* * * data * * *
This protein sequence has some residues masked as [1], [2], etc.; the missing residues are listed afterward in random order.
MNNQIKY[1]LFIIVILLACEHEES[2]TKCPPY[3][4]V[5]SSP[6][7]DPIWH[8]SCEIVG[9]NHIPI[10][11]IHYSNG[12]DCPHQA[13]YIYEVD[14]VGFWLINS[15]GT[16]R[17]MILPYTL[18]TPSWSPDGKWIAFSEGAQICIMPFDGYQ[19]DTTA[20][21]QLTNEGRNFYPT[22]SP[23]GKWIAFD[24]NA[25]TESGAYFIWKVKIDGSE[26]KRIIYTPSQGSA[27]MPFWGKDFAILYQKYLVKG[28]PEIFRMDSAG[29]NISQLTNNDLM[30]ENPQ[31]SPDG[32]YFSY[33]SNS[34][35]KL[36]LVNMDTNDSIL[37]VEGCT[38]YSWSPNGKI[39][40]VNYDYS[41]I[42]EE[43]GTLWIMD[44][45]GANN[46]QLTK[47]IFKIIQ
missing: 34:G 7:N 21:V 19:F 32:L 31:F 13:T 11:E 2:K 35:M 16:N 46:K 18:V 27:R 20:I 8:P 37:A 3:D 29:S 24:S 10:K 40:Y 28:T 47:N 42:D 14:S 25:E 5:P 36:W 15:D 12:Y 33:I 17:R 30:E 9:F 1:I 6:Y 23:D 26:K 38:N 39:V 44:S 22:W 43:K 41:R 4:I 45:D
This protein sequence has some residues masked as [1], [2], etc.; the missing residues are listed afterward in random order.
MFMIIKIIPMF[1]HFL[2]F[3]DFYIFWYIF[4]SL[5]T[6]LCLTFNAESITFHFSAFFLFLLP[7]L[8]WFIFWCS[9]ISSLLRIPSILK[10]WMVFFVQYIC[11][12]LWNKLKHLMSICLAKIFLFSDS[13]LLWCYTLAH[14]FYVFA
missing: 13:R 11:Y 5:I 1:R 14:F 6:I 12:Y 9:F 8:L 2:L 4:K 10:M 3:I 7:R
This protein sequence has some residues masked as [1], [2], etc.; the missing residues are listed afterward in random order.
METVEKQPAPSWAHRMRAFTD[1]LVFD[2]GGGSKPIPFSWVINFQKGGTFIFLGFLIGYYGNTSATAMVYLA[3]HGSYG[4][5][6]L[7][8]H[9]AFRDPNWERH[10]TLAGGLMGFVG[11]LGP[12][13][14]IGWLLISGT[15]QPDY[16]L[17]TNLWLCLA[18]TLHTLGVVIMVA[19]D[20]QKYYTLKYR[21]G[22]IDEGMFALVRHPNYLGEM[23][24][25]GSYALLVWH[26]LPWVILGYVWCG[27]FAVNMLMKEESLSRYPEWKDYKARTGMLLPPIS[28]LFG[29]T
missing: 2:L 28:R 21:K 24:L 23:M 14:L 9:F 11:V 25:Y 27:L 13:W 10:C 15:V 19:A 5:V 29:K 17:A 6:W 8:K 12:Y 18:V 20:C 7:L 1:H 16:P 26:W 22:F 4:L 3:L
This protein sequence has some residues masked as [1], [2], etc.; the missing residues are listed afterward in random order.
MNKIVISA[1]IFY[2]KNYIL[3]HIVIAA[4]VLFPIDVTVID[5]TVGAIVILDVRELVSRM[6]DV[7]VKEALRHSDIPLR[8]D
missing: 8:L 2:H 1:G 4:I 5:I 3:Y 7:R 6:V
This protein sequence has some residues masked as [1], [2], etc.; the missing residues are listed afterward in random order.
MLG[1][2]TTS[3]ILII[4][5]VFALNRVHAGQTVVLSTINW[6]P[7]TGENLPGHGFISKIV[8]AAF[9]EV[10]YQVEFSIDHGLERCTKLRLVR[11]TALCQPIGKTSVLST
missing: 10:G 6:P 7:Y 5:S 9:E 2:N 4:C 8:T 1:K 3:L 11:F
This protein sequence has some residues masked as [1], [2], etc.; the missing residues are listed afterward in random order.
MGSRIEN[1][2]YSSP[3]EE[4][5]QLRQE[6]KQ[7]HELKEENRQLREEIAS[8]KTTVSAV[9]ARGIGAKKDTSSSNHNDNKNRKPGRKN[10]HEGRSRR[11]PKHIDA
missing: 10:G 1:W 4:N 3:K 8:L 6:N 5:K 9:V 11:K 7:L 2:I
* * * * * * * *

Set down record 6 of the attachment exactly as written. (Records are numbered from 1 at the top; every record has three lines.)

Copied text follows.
This protein sequence has some residues masked as [1], [2], etc.; the missing residues are listed afterward in random order.
MGSRIEN[1][2]YSSP[3]EE[4][5]QLRQE[6]KQ[7]HELKEENRQLREEIAS[8]KTTVSAV[9]ARGIGAKKDTSSSNHNDNKNRKPGRKN[10]HEGRSRR[11]PKHIDA
missing: 10:G 1:W 4:N 3:K 8:L 6:N 5:K 9:V 11:K 7:L 2:I